Fort & Cotton Market, Bombay.
Medium: Photographic print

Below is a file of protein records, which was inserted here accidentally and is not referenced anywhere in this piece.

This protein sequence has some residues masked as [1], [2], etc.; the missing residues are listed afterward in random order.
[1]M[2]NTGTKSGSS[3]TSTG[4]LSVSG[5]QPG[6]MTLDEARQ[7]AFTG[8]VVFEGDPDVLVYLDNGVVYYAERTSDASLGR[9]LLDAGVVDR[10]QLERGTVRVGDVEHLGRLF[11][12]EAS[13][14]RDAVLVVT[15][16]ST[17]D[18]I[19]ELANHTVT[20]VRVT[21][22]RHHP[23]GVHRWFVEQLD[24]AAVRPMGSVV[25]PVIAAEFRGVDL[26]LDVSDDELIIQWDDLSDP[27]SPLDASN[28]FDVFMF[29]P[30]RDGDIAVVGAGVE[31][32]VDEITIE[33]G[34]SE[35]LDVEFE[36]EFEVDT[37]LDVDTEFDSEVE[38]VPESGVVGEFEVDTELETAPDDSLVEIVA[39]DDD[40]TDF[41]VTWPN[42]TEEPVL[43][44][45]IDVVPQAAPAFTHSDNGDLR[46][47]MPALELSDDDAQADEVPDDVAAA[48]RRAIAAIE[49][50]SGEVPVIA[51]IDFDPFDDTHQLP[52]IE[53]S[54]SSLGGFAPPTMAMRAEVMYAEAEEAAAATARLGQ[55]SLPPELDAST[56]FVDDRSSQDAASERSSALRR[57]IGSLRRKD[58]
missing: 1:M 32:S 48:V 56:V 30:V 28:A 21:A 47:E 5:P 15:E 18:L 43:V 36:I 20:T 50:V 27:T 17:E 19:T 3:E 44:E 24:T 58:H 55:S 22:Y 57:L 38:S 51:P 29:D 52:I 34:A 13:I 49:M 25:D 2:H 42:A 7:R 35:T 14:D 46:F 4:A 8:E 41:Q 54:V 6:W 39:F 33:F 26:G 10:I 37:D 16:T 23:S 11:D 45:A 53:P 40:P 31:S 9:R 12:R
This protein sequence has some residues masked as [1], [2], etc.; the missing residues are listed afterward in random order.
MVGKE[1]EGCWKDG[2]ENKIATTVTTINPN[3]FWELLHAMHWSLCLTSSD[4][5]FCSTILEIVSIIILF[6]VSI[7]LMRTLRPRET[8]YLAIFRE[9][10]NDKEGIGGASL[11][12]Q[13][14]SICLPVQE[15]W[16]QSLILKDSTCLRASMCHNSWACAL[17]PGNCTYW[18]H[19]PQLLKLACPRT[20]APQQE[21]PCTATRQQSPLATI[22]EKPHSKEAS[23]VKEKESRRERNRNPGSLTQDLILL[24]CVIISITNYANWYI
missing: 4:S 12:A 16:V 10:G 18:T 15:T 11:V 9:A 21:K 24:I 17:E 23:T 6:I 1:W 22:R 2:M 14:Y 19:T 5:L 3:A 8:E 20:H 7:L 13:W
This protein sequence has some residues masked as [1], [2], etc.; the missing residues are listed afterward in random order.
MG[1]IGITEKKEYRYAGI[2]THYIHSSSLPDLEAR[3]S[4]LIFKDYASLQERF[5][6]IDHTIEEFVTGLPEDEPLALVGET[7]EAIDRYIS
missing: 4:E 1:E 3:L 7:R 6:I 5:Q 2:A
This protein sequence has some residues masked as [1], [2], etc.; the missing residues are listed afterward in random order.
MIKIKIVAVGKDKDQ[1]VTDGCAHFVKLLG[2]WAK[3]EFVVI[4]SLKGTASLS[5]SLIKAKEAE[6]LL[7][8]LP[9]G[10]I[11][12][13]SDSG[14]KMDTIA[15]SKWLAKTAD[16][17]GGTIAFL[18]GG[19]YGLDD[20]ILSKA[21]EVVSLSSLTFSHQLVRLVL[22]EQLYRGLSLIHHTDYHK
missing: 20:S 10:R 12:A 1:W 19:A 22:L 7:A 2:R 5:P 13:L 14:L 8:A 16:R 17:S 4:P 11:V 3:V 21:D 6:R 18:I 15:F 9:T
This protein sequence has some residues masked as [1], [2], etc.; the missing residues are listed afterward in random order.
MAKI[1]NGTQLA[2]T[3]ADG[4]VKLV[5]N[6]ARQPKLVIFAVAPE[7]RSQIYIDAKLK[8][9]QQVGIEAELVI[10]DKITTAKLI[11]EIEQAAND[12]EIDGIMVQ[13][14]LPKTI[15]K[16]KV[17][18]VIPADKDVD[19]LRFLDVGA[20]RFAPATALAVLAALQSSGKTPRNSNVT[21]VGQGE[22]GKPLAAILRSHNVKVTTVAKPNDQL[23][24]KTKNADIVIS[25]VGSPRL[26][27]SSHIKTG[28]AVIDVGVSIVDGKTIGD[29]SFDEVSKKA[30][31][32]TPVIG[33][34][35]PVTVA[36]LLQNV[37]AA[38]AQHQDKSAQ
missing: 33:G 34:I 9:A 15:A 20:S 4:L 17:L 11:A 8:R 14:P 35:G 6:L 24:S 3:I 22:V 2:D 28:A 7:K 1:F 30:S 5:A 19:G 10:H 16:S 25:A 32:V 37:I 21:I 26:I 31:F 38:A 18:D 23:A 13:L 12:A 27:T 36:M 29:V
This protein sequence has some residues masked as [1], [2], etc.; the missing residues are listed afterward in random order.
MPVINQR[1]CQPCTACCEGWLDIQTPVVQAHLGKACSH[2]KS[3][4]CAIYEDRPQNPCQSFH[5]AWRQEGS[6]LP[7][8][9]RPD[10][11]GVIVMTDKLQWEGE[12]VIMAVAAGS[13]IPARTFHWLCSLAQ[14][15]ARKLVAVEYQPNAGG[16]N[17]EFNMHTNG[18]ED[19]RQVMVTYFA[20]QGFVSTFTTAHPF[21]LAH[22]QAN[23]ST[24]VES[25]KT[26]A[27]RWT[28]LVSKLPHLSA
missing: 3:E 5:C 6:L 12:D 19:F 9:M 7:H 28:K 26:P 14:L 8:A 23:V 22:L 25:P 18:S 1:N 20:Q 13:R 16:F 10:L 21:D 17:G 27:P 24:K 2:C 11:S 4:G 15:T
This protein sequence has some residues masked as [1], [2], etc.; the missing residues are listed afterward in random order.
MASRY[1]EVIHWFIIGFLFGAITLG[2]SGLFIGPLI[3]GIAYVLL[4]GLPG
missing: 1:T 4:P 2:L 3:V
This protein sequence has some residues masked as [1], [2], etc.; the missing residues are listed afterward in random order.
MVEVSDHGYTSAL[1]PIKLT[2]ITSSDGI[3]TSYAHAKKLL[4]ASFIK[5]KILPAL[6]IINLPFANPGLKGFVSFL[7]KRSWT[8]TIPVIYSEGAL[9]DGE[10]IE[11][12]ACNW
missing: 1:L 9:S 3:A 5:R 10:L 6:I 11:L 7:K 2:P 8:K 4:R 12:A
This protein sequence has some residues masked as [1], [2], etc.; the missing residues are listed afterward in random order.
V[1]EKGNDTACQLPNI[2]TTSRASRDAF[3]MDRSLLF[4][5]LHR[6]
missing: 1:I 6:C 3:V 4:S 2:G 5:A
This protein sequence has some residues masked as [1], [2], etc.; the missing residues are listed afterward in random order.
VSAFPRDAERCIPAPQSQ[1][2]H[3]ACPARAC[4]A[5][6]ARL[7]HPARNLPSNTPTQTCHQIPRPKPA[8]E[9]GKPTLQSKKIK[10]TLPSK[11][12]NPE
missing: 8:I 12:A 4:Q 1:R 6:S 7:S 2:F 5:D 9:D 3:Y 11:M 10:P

This photograph showing the fort and cotton market at Bombay, what is now modern-day Mumbai, was taken in the 1860s to form part of an album entitled 'Photographs of India and Overland Route'. The fort was constructed between 1715 and 1722 under Charles Boone’s governorship to protect the island city from seabourne assailants. Early in the nineteenth century the area expanded with the construction of several public buildings including the Town Hall (1833), the Mint (1824-29), Customs House and St. Andrew’s Church (1819). With the acceleration of trade and commerce later in the century Bombay was transformed into a colonial town of high architectural accomplishment. This was largely due to Governor Sir Bartle Frere, who in 1862 initiated improvements such as road widening and the restructuring of squares.